He sits at the door for a few minutes thinking maybe you’ve only run off to the store, and you’ll be back soon. It’s been ten minutes, and you’re not back yet. This irritates Sylvester and now he starts barking, and doesn’t stop. 

When he realizes the barking isn’t going to bring you back, he gets even more infuriated! Now he’s finding ways to exercise himself. 

Sylvester speeds up and down your staircase over and over. He loves his cardio. Then he heads over to your sofa. He always thought those plush pillows would make excellent chew toys. He heads over to your shoes and gives them some love too. 

All these extracurriculars make Sylvester thirsty so he gulps down a bowl of water. He wanders back to the door and delivers an encore of his barking routine for the neighbors. You’re still not back. 

Now nature is calling Sylvester. He doesn’t want to answer, he’s trying not to answer, but nature is not hanging up. He eventually relieves himself on your Venetian rug. 

By the way, you can spare all the rugs in your home from Sylvester’s wrath with a highly absorbent “pee pad.” They’re washable, reusable, and comfortable.

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Dramatic, But Not Far-Fetched

This is a dramatic example of the aggressive tendencies a Samoyed can get up to when you’re not around. 

Normally a house-trained and exercised Samoyed will be comfortable with you being gone for a few hours, but puppies and young Samoyeds have no idea when you’ll return. This makes them antsy. It helps to leave some toys around the house in hopes that your Samoyed will target them first before heading towards your cushions. A few plush toys resembling cushions should do the trick.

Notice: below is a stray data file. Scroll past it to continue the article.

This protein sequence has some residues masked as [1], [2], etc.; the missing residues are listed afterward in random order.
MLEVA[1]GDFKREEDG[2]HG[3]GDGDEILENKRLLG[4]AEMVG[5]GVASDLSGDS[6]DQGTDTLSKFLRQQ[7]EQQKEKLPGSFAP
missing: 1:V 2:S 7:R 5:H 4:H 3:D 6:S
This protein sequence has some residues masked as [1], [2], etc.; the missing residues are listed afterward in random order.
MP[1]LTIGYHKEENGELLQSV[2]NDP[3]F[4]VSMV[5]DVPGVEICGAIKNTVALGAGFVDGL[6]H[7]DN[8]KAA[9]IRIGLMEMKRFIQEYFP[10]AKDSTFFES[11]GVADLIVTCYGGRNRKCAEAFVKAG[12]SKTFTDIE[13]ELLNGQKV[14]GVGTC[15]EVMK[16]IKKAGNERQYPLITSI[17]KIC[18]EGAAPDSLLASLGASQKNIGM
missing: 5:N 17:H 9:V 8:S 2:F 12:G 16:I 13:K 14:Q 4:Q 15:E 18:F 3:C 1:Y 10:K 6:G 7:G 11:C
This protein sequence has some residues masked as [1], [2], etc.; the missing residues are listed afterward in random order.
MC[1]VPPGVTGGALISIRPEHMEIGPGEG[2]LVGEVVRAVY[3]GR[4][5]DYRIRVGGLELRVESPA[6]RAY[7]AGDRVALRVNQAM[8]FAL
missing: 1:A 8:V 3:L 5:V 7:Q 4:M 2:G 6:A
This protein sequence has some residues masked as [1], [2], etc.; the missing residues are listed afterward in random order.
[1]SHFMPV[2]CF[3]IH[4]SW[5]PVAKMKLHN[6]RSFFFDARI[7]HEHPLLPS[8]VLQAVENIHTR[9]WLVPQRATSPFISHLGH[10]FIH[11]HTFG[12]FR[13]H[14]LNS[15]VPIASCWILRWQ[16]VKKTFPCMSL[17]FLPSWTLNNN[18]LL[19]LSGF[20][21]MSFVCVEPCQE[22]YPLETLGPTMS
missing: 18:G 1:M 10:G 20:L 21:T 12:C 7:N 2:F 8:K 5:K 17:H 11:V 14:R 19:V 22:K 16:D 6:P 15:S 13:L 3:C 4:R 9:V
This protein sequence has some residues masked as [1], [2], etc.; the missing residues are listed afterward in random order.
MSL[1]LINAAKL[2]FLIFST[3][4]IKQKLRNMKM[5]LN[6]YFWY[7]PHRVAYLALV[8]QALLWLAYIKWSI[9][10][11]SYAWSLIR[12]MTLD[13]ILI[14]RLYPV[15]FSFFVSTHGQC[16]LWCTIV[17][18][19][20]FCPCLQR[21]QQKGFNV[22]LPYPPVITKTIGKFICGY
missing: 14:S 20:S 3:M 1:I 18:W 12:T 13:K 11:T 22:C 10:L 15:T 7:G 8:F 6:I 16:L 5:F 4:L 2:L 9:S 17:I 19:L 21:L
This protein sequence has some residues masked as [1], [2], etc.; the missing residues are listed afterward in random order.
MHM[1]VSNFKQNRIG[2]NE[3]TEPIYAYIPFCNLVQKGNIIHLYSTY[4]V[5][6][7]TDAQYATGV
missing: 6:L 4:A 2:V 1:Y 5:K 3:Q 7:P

It’s a good practice, no matter how much of a rush you’re in, to take your Samoyed out to do its business and try your best to give it some exercise. The interior of your home and your neighbors will thank you. Think about how you would feel if you couldn’t use the washroom for eight hours at the office. Things would certainly get messy. A Samoyed with a bladder less than half the size of yours can’t be expected to wait around all day without using the facilities. 

As you can see, any aggressive tendencies will be directed towards objects rather than people. This makes Samoyeds excellent watchdogs and lackluster guard dogs. 

What Is A Watch Dog & How Does It Differ From A Guard Dog?

As mentioned the Samoyed doesn’t have a true hunting instinct. Samoyeds were great livestock herders and could warn the Samoyede people of incoming trouble. 

That herding mentality is still a part of the Samoyed breed. This makes them great watchdogs. Sometimes you’ll see your Samoyed jump on its back legs or start barking during your daily walks. 

When this happens, your Sammy is trying to warn you of potential danger. Now, it’s usually something minor, like a squirrel. But a Samoyed will have your back no matter the size of the threat.

Samoyeds will warn you of danger, but they will not take action against it. They leave the decision making up to you. 

Whereas a guard dog will identify the threat and take action against it on your behalf. Samoyeds do not have a naturally aggressive temperament, so they will not attack potential threats. 

Their watchdog duties don’t end with you. They carry forward to the rest of your family and your belongings. Anything you value, your Samoyed will also value. Unless your Samoyed is left at home for hours on end, then those sofa cushions you value will be chewed to bits. They also defend their own property. If any animal, dog, or person comes near their territory they will take on an aggressive stance and start barking. 

Different Forms Of Aggression

A Samoyed showing off its signature smile.

Don’t mistake a Samoyed’s playful behavior for aggression. When a Samoyed is in the park with other dogs it may jump or nip for fun. This is typical dog behavior. 

When your Samoyed jumps on other people they are only trying to play, although some might interpret it as rude and aggressive. If your Samoyed makes a habit of jumping on people, you’ll need to train them out of it.  

There are different forms of aggression that you might see your Samoyed display depending on the situation.

Pain Aggression

If your Samoyed is in pain due to an unknown injury, it might behave aggressively when you approach the source of the issue. For example, one day you notice your Samoyed limping. When you reach for it’s leg to examine, your Sammy begins to snarl, growl, and even try to bite you. This behavior would be aggressive and out of the ordinary for most Samoyeds. However, this reaction is not unique to Samoyeds. Other dog breeds react in a similar fashion when they are injured.

Redirected Aggression